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Native American Studies

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  1. 19.2 hrs • 8/3/2016 • Unabridged

    A sixth-generation North Carolinian, highly-acclaimed author John Ehle grew up on former Cherokee hunting grounds. His experience as an accomplished novelist, combined with his extensive, meticulous research, culminates in this moving tragedy rich with historical detail. The Cherokee are a proud, ancient civilization. For hundreds of years they believed themselves to be the “Principle People” residing at the center of the earth. But by the 18th century some of their leaders believed it was necessary to adapt to European ways in order to survive. Those chiefs sealed the fate of their tribes in 1875 when they signed a treaty relinquishing their land east of the Mississippi in return for promises of wealth and better land. The U.S. government used the treaty to justify the eviction of the Cherokee nation in an exodus that the Cherokee will forever remember as the “trail where they cried.” John McDonough narrates with thoughtful gravity. The heroism and nobility of the Cherokee shine through this intricate story of American politics, ambition, and greed.

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    Trail of Tears

    19.2 hrs • 8/3/16 • Unabridged
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  2. 2 reviews 0 5 4.7 4 out of 5 stars 4.7/5 (2)
    6.2 hrs • 12/1/2015

    Agnes Baker Pilgrim, known to most as Grandma Aggie, is in her nineties and is the oldest living member of the Takelma Tribe, one of the Confederated Tribes of Siletz. A descendant of both spiritual and political tribal leaders, Grandma Aggie travels tirelessly around the world to keep traditions alive, to help those in need, and to be a voice for the voiceless, helping everyone to remember to preserve our Earth for animals and each other in a spiritual environment. Considered an excellent speaker, she has mesmerized her audience wherever she appears, and now her wit, wisdom, memories, advice, stories and spirituality have been captured for all to hear. Honored as a “Living Cultural Legend” by the Oregon Council of the Arts, Grandma Aggie here speaks about her childhood memories, about her tribe and her life as a child growing up in an area that often didn’t allow Indians and dogs into many public places, as well as about such contemporary issues as bullying, teen suicide, drugs and alcohol, Pope Francis, President Obama, water conservation, climate change, and much more. This is an amazing recording of one of the oldest and most important voices of the First Nation and of the world. Her stories and advice will mesmerize and captivate you, as well as provide a blueprint for how all the inhabitants of the earth can live together in harmony, spirituality, and peace.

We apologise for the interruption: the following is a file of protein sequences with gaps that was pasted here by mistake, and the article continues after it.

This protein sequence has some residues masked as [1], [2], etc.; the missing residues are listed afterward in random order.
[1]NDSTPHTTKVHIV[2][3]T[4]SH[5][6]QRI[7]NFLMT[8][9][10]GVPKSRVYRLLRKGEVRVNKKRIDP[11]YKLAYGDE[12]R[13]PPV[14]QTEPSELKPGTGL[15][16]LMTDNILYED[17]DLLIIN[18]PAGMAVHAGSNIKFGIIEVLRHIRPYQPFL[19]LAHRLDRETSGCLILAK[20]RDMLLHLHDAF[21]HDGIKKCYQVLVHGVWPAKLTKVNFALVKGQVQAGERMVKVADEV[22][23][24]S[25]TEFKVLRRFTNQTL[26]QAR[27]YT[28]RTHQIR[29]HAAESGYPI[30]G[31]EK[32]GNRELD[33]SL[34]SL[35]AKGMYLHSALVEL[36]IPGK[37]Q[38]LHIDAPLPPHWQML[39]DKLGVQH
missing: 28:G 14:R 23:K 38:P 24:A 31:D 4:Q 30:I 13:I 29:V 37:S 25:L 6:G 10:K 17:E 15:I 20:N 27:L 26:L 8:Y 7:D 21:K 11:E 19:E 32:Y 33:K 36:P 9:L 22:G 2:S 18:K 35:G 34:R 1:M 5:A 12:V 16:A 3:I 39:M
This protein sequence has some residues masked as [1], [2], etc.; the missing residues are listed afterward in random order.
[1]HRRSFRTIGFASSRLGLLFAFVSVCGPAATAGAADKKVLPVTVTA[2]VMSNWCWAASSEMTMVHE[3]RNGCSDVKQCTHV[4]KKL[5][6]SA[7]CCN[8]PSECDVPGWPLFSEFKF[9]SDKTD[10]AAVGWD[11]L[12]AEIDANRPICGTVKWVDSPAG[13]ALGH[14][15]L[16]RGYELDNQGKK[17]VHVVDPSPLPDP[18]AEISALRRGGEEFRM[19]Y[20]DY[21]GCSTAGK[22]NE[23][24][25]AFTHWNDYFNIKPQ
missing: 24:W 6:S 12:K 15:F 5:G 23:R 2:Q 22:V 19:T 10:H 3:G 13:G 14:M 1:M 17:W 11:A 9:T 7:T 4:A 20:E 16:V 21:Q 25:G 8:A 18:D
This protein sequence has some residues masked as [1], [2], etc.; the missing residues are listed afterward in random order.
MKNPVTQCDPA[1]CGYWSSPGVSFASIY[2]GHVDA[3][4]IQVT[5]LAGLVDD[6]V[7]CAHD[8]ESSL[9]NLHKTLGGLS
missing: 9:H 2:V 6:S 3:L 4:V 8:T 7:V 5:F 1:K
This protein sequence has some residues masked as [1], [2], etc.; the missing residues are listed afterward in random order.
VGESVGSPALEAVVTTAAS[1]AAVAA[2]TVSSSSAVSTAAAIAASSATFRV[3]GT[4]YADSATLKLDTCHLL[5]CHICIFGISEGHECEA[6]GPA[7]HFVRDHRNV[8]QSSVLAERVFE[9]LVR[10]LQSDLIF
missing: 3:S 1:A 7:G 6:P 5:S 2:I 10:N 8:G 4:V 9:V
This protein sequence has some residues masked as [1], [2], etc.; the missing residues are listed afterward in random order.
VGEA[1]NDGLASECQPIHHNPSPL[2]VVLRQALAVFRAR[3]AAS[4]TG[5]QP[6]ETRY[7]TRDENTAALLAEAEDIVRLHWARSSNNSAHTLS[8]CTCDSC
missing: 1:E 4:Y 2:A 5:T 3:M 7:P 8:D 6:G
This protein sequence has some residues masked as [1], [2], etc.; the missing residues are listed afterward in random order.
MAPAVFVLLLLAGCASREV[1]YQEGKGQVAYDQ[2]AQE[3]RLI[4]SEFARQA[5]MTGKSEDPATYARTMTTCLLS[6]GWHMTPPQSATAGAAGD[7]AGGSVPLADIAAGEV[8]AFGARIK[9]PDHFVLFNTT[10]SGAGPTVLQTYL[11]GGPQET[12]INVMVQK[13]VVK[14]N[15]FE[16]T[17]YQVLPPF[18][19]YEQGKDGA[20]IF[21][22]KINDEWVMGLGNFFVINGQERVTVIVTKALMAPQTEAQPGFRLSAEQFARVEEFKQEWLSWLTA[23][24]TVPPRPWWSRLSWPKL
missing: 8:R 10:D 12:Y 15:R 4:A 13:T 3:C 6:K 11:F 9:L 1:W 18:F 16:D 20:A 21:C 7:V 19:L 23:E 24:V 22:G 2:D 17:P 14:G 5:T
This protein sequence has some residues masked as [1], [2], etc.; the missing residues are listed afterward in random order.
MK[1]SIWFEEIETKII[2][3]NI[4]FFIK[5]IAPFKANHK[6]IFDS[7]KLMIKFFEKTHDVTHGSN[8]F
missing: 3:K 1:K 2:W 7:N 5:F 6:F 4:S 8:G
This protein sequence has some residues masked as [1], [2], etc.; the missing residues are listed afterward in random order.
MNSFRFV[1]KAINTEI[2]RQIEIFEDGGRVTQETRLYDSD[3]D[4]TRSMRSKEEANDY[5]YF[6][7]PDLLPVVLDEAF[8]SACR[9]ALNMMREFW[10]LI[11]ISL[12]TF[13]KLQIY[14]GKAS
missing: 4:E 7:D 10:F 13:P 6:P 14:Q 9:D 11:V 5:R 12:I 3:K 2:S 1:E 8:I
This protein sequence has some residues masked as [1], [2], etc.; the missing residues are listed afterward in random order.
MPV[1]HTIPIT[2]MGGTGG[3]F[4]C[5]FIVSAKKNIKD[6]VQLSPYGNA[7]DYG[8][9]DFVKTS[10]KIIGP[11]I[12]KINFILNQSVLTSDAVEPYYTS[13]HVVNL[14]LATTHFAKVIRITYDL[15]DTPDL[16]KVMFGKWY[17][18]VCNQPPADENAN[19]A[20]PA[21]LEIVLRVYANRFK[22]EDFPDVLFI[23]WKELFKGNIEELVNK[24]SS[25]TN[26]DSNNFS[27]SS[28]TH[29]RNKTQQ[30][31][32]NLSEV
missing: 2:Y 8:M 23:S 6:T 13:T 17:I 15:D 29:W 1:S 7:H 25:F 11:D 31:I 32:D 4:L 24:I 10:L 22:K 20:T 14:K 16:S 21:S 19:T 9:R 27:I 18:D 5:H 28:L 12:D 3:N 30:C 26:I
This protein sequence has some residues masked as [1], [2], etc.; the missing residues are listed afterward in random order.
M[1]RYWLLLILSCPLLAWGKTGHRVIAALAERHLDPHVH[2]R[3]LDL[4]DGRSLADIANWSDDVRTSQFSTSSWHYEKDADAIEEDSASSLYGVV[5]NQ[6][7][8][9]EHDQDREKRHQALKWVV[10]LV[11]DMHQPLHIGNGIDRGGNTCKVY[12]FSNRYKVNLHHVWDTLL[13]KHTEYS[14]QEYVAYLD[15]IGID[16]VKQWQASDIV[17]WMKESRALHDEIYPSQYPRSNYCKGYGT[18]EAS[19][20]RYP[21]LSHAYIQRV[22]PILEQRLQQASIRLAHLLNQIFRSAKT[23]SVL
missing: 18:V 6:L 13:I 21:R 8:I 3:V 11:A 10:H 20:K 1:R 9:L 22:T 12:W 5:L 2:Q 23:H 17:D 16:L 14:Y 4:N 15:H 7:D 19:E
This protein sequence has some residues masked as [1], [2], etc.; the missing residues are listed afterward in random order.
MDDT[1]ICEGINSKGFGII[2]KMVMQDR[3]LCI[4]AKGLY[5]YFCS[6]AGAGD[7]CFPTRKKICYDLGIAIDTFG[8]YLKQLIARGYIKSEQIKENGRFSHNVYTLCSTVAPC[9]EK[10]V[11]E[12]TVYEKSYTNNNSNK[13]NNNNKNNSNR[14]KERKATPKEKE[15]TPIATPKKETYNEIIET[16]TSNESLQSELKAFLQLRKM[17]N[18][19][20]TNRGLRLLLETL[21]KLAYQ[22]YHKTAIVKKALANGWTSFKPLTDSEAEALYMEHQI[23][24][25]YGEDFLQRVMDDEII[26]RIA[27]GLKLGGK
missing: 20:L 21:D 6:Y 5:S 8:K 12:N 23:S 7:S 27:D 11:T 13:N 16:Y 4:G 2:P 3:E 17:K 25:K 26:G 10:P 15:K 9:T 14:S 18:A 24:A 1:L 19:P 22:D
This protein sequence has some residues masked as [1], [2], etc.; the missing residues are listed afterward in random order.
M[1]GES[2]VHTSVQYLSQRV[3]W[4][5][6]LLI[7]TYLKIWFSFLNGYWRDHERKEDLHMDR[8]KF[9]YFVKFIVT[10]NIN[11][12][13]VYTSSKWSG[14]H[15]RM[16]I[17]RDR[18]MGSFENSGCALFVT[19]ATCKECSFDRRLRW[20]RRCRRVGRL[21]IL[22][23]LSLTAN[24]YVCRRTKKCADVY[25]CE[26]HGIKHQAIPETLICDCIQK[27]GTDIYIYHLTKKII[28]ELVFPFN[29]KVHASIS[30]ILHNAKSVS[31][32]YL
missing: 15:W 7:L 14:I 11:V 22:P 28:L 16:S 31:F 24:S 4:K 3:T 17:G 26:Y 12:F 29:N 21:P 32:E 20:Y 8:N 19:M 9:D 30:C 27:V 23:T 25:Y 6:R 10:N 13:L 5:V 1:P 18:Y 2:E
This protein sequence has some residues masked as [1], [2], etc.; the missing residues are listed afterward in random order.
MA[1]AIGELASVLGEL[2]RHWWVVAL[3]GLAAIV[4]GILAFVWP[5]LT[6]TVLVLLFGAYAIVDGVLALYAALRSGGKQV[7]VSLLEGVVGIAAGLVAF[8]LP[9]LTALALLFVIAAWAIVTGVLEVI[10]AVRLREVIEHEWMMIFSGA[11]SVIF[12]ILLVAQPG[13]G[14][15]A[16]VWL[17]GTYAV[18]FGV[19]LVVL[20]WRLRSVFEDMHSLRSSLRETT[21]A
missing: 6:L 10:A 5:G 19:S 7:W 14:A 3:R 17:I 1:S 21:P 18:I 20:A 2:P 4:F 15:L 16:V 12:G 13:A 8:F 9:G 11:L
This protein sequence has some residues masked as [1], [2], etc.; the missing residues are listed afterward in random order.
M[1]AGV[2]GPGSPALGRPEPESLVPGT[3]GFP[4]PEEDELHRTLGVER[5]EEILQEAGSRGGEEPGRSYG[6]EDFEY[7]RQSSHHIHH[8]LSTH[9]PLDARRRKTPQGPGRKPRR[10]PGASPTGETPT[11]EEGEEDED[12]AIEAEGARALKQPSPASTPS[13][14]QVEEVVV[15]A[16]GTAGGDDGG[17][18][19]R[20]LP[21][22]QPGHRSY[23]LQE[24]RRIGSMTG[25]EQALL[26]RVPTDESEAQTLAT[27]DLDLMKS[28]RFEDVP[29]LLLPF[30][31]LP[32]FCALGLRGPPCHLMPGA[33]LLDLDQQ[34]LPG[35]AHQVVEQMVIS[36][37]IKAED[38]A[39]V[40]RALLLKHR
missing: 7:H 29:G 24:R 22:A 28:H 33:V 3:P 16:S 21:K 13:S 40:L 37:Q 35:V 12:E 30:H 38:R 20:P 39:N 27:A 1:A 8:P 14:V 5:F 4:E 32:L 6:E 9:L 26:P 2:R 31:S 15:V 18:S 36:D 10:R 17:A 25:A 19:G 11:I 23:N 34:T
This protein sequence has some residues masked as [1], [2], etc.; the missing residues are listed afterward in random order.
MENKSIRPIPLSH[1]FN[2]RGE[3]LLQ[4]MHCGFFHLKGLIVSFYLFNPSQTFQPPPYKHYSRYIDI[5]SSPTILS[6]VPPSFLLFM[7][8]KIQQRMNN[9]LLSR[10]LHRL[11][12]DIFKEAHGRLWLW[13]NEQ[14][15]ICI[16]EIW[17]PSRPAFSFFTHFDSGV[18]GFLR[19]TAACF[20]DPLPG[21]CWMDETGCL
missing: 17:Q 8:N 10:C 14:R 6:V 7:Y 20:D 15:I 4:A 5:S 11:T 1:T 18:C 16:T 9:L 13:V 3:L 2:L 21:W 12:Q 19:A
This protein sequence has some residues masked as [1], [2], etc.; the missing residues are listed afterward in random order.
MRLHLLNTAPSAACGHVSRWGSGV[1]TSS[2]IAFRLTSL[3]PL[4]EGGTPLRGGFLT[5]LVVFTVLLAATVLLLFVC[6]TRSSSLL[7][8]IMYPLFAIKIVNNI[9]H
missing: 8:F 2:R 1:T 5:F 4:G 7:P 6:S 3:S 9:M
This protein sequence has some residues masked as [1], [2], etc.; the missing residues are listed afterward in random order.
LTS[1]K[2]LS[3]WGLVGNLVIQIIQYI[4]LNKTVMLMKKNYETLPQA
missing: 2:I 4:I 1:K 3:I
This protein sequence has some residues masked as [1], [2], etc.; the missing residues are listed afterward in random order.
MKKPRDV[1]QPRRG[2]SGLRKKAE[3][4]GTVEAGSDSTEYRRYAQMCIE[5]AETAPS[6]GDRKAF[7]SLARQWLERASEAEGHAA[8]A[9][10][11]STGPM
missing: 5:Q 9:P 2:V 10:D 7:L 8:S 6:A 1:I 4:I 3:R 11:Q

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    Grandma Says: Wake Up, World! by Agnes Baker Pilgrim

    Grandma Says: Wake Up, World!

    6.2 hrs • 12/1/15
    2 reviews 0 5 4.7 4 out of 5 stars 4.7/5 (2)
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  3. 14.5 hrs • 2/24/2015 • Unabridged

    There is a contagious psychospiritual disease of the soul—a parasite of the mind—that is currently being acted out en masse on the world stage via a collective psychosis of titanic proportions. This mind virus, which Native Americans have called “wetiko”, covertly operates through the unconscious blind spots in the human psyche, rendering people oblivious to their own madness and compelling them to act against their own best interests. Drawing on insights from Jungian psychology, shamanism, alchemy, spiritual wisdom traditions, and personal experience, author Paul Levy shows us that hidden within the venom of wetiko is its own antidote, which once recognized can help us wake up and bring sanity back to our society.